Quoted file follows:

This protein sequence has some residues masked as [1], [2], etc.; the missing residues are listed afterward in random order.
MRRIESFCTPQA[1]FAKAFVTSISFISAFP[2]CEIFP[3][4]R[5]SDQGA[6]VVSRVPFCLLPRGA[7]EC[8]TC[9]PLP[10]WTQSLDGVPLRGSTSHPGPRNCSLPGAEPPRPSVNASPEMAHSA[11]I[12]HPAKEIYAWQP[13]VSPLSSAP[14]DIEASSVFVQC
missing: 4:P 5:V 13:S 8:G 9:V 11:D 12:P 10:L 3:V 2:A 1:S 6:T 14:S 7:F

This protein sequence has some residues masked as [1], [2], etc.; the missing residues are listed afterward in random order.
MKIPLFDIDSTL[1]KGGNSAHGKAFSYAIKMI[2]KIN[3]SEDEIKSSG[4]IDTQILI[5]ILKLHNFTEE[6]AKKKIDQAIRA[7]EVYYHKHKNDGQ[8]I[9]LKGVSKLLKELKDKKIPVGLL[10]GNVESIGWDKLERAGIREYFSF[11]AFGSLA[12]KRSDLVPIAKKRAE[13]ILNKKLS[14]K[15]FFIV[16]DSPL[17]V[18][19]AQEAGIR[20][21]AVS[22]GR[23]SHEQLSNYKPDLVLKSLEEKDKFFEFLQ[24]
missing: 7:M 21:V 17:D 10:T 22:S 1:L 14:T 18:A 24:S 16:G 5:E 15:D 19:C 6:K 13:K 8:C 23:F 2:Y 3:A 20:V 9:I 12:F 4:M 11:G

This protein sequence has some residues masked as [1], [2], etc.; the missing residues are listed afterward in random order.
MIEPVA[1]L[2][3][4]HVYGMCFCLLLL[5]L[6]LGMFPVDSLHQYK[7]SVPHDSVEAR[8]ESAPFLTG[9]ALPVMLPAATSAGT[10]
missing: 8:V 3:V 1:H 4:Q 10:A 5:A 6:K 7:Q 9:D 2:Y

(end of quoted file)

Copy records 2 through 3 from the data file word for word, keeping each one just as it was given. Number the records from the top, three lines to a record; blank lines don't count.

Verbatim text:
This protein sequence has some residues masked as [1], [2], etc.; the missing residues are listed afterward in random order.
MKIPLFDIDSTL[1]KGGNSAHGKAFSYAIKMI[2]KIN[3]SEDEIKSSG[4]IDTQILI[5]ILKLHNFTEE[6]AKKKIDQAIRA[7]EVYYHKHKNDGQ[8]I[9]LKGVSKLLKELKDKKIPVGLL[10]GNVESIGWDKLERAGIREYFSF[11]AFGSLA[12]KRSDLVPIAKKRAE[13]ILNKKLS[14]K[15]FFIV[16]DSPL[17]V[18][19]AQEAGIR[20][21]AVS[22]GR[23]SHEQLSNYKPDLVLKSLEEKDKFFEFLQ[24]
missing: 7:M 21:V 17:D 10:T 22:S 1:L 14:T 18:A 24:S 16:G 5:E 15:D 19:C 6:K 13:K 8:C 23:F 2:Y 3:A 20:V 9:I 12:F 4:M 11:G

This protein sequence has some residues masked as [1], [2], etc.; the missing residues are listed afterward in random order.
MIEPVA[1]L[2][3][4]HVYGMCFCLLLL[5]L[6]LGMFPVDSLHQYK[7]SVPHDSVEAR[8]ESAPFLTG[9]ALPVMLPAATSAGT[10]
missing: 8:V 3:V 1:H 4:Q 10:A 5:A 6:K 7:Q 9:D 2:Y